This is the begginning of the wearables race.

Apple, Samsung, and Google all show promise, but who will dominate in 2014?

Apple has dominated the advent of new product categories the last decade. Their iPod line became very popular back in the early 2000s, the iPhone was hugely innovative, and the iPad surprised many with its success. One can’t help but ask what could possibly be next, and whether or not it will come from Apple sans-Steve Jobs. With tablets becoming a solid industry and a success for Apple (and eventually Android manufacturers), the “next big thing” could be coming any minute now.

Wearables saw their big debut in 2013. Google Glass really kicked it off, followed by several smart watches, wristbands, and other forms of wearables. Tech giants like Google and Samsung have already tried their hand with wearables, so the industry must look promising to them. With that being said, no single wearable has reached a market share worthy of being called “dominant” for the wearable industry, like the iPad did for the tablet industry in its first few years. Most pundits would speculate that the next big product category is going to come from the wearables category and it’s going to take a tech giant like Samsung, Apple, and/or Google to push wearables from the land of tech enthusiasts to the mainstream market.


I firmly believe that Apple is going to release a wearable device in 2014. Whether that be the rumored “iWatch”, something to compete with Google Glass, or something entirely different, Apple has a lot of potential if they can get the product just right. If Apple could tie in their device nicely with the whole Apple ecosystem, add in some nice software, and make a beautiful device with the Apple aesthetic, it’d sell like hotcakes.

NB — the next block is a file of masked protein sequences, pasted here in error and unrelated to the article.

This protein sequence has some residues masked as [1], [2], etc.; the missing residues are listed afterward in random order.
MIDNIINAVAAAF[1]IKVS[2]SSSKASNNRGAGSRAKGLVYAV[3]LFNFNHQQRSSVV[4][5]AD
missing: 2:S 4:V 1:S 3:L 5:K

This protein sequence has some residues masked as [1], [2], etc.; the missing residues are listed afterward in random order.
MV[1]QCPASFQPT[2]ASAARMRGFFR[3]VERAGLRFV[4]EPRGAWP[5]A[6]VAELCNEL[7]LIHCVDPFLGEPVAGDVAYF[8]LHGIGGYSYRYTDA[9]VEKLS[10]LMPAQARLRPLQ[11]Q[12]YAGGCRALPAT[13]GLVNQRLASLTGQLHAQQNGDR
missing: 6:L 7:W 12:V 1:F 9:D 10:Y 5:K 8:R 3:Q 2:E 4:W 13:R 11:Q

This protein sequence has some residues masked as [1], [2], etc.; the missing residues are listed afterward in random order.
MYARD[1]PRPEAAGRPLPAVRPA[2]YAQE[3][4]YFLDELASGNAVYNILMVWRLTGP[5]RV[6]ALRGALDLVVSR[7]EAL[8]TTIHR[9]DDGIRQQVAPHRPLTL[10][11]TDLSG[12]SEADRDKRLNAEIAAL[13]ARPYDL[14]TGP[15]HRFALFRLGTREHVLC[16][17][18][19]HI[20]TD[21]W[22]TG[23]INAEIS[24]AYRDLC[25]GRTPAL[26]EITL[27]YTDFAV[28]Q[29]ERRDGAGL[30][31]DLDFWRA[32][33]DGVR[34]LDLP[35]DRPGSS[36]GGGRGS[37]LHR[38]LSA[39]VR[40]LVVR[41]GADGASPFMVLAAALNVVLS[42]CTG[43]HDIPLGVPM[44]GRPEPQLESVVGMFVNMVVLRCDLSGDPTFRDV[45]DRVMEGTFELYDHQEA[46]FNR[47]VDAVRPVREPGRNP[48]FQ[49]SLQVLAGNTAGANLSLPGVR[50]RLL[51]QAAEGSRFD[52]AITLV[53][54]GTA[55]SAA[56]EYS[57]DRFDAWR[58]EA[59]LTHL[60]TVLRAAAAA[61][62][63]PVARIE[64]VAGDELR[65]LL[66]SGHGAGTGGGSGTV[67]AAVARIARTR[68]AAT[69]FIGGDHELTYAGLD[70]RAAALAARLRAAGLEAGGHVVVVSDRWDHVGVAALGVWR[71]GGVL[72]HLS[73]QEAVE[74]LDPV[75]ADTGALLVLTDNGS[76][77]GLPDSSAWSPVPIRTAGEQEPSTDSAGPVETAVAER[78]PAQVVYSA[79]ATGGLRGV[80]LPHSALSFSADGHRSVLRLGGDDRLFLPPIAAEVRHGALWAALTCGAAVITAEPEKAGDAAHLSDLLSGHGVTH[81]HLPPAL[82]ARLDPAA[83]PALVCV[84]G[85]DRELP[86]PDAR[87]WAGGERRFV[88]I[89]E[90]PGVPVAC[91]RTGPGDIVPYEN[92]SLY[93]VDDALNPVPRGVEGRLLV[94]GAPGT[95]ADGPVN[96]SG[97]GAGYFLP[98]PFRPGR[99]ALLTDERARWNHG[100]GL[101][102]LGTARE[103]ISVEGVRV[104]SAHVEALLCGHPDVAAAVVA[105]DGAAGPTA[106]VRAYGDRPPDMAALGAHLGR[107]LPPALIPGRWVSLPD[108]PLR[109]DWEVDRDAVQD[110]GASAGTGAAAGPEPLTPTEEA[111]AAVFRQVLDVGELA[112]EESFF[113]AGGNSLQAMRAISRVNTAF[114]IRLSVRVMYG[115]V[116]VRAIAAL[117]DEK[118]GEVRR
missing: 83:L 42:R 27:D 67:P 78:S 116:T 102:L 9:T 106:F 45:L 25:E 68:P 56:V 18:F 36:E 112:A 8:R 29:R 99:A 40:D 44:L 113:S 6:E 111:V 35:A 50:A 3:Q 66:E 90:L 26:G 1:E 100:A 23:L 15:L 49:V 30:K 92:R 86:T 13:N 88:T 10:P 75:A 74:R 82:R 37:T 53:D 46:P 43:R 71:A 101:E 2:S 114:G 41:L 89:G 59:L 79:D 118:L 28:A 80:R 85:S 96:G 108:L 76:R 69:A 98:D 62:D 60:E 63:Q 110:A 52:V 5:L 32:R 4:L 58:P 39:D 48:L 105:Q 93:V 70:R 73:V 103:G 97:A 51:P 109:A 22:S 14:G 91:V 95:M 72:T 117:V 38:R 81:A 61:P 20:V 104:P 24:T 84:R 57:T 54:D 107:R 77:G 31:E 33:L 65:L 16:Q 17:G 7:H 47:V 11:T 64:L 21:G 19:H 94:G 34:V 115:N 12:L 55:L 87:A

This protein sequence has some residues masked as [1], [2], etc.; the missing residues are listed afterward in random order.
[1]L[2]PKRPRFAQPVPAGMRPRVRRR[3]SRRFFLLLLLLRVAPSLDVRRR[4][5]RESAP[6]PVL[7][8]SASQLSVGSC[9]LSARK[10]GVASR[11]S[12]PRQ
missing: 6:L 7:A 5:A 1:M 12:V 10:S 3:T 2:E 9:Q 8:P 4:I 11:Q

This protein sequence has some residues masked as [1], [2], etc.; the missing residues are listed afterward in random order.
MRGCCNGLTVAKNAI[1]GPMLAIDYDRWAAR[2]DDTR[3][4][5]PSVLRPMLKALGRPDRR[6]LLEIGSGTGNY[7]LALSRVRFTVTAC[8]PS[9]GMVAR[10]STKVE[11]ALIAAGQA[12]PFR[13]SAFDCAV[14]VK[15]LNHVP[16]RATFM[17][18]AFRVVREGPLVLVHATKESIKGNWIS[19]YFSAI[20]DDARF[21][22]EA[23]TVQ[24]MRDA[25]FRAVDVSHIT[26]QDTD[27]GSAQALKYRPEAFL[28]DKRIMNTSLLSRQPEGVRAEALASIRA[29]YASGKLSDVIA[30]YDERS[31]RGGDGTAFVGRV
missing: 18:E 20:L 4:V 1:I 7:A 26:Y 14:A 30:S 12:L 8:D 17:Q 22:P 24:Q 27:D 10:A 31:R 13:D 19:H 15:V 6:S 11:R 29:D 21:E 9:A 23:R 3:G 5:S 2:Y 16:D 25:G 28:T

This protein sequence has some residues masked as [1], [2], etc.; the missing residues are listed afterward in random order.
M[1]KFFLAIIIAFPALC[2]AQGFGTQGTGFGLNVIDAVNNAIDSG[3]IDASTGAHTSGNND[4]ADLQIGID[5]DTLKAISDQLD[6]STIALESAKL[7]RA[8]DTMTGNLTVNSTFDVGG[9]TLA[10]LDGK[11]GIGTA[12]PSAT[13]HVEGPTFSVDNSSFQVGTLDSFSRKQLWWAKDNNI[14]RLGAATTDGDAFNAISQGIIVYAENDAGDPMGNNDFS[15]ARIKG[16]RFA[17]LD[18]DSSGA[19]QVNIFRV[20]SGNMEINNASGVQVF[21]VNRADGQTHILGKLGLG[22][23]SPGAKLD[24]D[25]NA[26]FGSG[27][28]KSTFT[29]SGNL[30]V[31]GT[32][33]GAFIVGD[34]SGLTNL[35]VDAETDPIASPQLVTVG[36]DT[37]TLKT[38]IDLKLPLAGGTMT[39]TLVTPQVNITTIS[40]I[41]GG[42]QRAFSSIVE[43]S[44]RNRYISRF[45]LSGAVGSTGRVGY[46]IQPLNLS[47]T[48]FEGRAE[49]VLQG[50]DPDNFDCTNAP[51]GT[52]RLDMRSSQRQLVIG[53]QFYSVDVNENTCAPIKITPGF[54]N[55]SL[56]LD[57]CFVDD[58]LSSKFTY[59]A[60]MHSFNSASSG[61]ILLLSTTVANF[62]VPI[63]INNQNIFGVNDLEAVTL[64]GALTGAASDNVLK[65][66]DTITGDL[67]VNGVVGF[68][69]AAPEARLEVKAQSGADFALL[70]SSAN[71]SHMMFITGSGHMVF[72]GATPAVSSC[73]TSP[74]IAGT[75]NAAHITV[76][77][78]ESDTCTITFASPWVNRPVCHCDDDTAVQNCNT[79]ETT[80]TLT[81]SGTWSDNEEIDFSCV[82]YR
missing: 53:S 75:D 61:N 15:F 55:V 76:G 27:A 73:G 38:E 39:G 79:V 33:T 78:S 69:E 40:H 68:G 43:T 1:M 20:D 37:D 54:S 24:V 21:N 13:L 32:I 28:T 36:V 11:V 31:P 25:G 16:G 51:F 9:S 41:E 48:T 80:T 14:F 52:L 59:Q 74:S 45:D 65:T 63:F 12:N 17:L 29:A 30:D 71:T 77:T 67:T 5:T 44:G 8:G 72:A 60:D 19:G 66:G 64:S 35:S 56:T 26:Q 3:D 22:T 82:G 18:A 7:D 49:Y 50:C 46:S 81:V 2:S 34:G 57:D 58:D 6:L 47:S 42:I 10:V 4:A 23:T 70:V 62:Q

Google is already a step ahead with their Google Glass pilot program. If Google can manage to take back all of the feedback constructively and craft a better version of the next Google Glass, we could see Google dominate. Google’s beta version of Glass was very expensive, but I could see a $200-$300 version of Google Glass really catching on in the mainstream market.


I see ads for the Samsung Galaxy Gear, but I’m not sure how sales are right now. In order for the watch to work properly, you must have one of the supported Samsung devices. While that’s not absurd of Samsung to require, it does limit the available market for the watch. Google has a much larger potential user base considering that any Google Glass works on most modern Android devices.


Of course, we could see something very innovative from another company. Perhaps a large company who we didn’t think would throw their hat into the arena, or even a smaller startup like Pebble that could disrupt the industry. Fitbit, Nike, Jawbone, and others also have wearable devices that focus mainly on fitness, but could still gain considerable traction.

Then again, there’s always the possibility that wearables will never catch on, and that another category like connected devices (internet of things) or smart TVs will become wildly popular and enter the homes of thousands of consumers. But with smartphones becoming more and more important to consumers, wearable devices are a logical step to further their functionality.

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